Rihanna and Jim Parsons conjure sugar-coated chemistry in Home

Movie review: Home

If you can get past the silly names and the fact everyone looks like a vinyl squeeze toy, this Tim Johnson movie proves a decent place to hang your hat



Featuring the voices of: Jim Parsons, Rihanna, Steve Martin, Jennifer Lopez

Directed by: Tim Johnson

Running time: 94 minutes

MPAA Rating: General

By Katherine Monk

What is home?

The real estate industry believes it’s the bricks and mortar investment of a lifetime, the buying and selling of concrete and wood boxes labeled with catchphrases such as “living the lifestyle” and pictures of cappuccino bars filled with beautiful people smiling over foamy drinks.

But missing among all these glossy images of people carrying shopping bags with blissful expressions, designer interiors and random close-ups of stylish objets d’art is a sense of genuine emotion – which, in the end, home is all about because it’s where the proverbial heart is.

Yet proverbs, true as they may ring, can also be irritating and banal condensations of complex human experience; existential angst reduced to kittens and treacle on a meme.

To really understand the true meaning of home, you have to feel it in your bones, and by the end of Tim Johnson’s animated adaptation of Adam Rex’s book, Home hits all the ossified bits inside.

It’s a gradual punch to the gut that starts from an alien point of view: Oh (Jim Parsons), a humanoid creature that looks part vinyl squeak toy and part cuttlefish, explains his species of Boov run from planet to planet, desperately trying to evade the Gorg.

The Gorg destroy planets with their gigantic mothership that sinks monolithic teeth into the core, prompting seismic collapse, and the Boov have seen one planet after another destroyed behind them.

When they get to Earth, they believe they’re so deep into the backwoods of the galaxy, they’ll be safe from harm. At least that’s what they’re cowardly leader Captain Smek (Steve Martin) keeps telling them. Smek takes pride in his ability to keep the Boov safe by bugging out, and he’s even prouder of his big stick, a sceptre-like object he calls “The Shusher” because if you hit people on the head with it, it shushes them up.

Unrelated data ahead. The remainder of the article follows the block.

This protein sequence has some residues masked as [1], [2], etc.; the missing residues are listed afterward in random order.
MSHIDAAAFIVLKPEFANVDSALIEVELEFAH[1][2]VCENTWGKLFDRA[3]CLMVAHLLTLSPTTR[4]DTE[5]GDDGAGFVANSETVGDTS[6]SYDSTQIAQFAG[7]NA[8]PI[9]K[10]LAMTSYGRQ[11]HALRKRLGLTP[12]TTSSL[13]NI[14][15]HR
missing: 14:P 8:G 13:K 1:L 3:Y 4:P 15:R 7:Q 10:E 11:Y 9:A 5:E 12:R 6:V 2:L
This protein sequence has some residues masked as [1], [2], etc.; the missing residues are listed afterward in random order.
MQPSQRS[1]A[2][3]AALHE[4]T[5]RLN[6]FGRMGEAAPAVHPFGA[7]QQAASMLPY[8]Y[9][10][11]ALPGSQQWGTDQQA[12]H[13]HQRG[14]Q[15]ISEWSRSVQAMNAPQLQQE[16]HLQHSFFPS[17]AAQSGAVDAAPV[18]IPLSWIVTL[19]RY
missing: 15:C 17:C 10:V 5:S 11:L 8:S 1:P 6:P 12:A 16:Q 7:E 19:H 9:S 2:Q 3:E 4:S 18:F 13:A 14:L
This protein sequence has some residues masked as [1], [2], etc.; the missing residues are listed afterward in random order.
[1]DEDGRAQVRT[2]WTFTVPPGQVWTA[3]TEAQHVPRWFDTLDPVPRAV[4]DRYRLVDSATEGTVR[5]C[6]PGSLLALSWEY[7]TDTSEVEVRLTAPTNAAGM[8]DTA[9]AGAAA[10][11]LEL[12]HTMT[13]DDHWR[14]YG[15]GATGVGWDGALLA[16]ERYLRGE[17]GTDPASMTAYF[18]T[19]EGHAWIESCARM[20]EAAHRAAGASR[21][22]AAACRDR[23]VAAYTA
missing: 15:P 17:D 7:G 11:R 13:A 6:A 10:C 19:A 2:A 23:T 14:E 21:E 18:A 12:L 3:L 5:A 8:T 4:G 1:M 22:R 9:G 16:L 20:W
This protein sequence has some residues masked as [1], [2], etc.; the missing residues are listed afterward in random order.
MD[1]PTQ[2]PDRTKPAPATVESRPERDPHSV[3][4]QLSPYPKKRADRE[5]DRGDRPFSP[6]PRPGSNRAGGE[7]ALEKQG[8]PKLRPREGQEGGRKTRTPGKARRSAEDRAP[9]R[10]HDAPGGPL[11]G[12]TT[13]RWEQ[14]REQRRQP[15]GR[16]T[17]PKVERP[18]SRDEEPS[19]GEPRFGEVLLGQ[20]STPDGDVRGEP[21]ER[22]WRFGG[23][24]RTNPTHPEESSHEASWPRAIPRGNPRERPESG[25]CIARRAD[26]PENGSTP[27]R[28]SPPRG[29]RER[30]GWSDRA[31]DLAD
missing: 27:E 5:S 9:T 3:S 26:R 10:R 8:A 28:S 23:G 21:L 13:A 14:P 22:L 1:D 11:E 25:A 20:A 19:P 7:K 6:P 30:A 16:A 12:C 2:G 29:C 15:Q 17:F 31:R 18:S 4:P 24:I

Oh idolizes Smek like all the other Boov, but the other Boov think Oh is a total loser. They don’t want to be his friend, but because Oh has a rubbery body and the sweetly irritating personality of Spongebob Squarepants, he bounces right back. He even invites everyone to his housewarming party, but in one of those “Reply All” blunders, he also includes The Gorg.

The invite needs to be deleted, but Oh can’t be found because he’s met a lone human named Tip (Rihanna), a girl passed over by the Boov’s forced evacuation of Earth because her cat, Pig, was sitting on her head the moment her house was scanned and reassigned as a Boov residence.

Now, the cat alone is reason to see the film because he’s chubby and cute and completely cat-like, but it’s the scenes between Oh and Tip that make this movie the charmer it is because they tap into the root meaning of home without sounding too pat or patronizing.

That said, most of the action is standard, Saturday morning Tom and Jerry chase scenes with a few cheesy comic flourishes thanks to Steve Martin and Jim Parson’s ability to give the lines a certain levity that matches Johnson’s directorial style.

Home does not have Disney’s symphonic range of drama, nor does it boast particularly lavish 3D visuals. But from the first beat, it’s clear Home isn’t going for the big catharsis backed by a power ballad.

This movie has much simpler, but far more profound ambitions. It wants to show us two different beings learn to get along, understand each other, and come to the rather obvious, but forever-contested conclusion that every living creature deserves a place to call home.


THE EX-PRESS, March 30, 2015




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Home (3.5/5): Rihanna and Jim Parsons take on first contact cliché in this kids’ movie about a little alien named Oh (Parsons) and his bid to help a young human girl find her mother after his species takes over Earth. The whole thing looks facile and flat, but there’s more going on beneath the primary coloured frames as director Tim Johnson negotiates the concept of “occupied” territory.

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